Untapped: The Faceless Butcher

Matt talks about his experience at Grand Prix Louisville this past weekend and recommends giving his Grixis deck a shot at your next event.

A momentous occasion occurred for my peeps in the Ville this past weekend. We got our very own Grand Prix! Here in my humble home of Louisville, Kentucky, we got to host one of Wizards’ premier events! Between hosting the biggest StarCityGames.com Classic Series event in the series’ history and being home to the reigning NCAA men’s basketball champs, we’re doing just fine. The GP finished just an hour before I wrote this, and our very own Brian Braun-Duin took the cake with his Mono-Black Devotion list.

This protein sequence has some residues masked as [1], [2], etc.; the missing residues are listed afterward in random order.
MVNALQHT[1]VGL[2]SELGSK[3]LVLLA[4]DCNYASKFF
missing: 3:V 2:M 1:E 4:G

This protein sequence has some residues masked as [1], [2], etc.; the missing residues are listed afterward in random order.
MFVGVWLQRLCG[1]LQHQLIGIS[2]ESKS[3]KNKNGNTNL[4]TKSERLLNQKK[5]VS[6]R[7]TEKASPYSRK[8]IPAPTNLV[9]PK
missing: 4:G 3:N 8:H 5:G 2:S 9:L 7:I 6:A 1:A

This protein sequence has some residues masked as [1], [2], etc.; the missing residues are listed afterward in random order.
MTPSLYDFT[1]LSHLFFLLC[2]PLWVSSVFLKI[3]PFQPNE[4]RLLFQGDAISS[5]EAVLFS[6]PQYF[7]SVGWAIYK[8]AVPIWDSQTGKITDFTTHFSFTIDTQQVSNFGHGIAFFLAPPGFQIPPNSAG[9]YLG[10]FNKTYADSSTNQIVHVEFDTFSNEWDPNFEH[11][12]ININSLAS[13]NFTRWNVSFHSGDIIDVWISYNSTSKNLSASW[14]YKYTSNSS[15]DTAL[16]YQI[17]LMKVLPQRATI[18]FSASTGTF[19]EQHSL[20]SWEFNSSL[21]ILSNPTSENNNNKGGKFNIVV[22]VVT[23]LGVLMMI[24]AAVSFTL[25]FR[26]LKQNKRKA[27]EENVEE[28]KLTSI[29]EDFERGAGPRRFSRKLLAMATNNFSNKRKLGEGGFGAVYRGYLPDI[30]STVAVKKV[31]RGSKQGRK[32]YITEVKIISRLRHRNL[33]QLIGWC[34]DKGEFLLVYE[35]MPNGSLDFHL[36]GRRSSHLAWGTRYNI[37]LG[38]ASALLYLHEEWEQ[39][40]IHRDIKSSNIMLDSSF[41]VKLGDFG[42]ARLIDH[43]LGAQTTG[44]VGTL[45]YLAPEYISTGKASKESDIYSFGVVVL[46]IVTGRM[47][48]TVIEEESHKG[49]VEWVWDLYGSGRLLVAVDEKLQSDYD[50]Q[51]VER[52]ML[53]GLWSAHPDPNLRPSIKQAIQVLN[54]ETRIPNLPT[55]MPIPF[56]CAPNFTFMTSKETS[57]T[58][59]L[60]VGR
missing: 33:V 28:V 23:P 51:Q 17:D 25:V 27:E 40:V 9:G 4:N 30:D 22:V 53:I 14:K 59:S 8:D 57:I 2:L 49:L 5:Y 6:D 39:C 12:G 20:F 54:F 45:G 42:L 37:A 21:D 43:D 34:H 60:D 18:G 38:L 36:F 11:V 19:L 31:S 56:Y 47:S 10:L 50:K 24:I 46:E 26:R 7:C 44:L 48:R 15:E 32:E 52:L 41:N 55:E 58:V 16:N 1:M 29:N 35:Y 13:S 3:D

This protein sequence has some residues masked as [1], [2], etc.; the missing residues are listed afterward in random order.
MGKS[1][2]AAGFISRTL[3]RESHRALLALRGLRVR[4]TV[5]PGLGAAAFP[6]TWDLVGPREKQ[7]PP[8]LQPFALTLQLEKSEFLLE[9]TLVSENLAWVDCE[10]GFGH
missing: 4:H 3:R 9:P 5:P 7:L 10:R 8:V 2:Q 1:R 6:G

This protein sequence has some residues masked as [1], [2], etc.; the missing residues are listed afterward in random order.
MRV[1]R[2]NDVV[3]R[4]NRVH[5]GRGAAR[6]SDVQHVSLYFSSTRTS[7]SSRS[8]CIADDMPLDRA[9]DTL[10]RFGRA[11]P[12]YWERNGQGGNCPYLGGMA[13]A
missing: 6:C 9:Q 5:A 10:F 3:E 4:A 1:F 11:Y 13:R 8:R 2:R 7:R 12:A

Here in the most southern city in the North (or the most northern city in the South for some), autumn revolved around this event. The first thing out of any shop attendee’s mouth when conversing with you was, "Are you going to the GP?" We were so excited to have this event here, and from where I’m sitting, we had a great time!

I myself was busy tweaking, testing, and twisting my list into its final Saturday-ready form. The deck I used was a refined version of I list I posted two weeks ago.

The Deck

I moved away from the original mono-black package and stuck with this, putting our favorite gender-neutral planeswalker front and center.


Ten maindeck creatures, with Ashiok providing a couple more throughout the game, serve as my primary win condition. Frostburn Weird was awesome at stopping Mono-Red Aggro in Return to Ravnica Block, and it didn’t lose that talent in the shift to Standard. With Shock I can two-for-one myself to eat an X/6 (Desecration Demon) or an Obzedat, and it does a fine job at standing against Anger of the Gods. An easy-to-cast, multifaceted threat, this Flowstone Shambler has the right numbers in the right places to make it viable.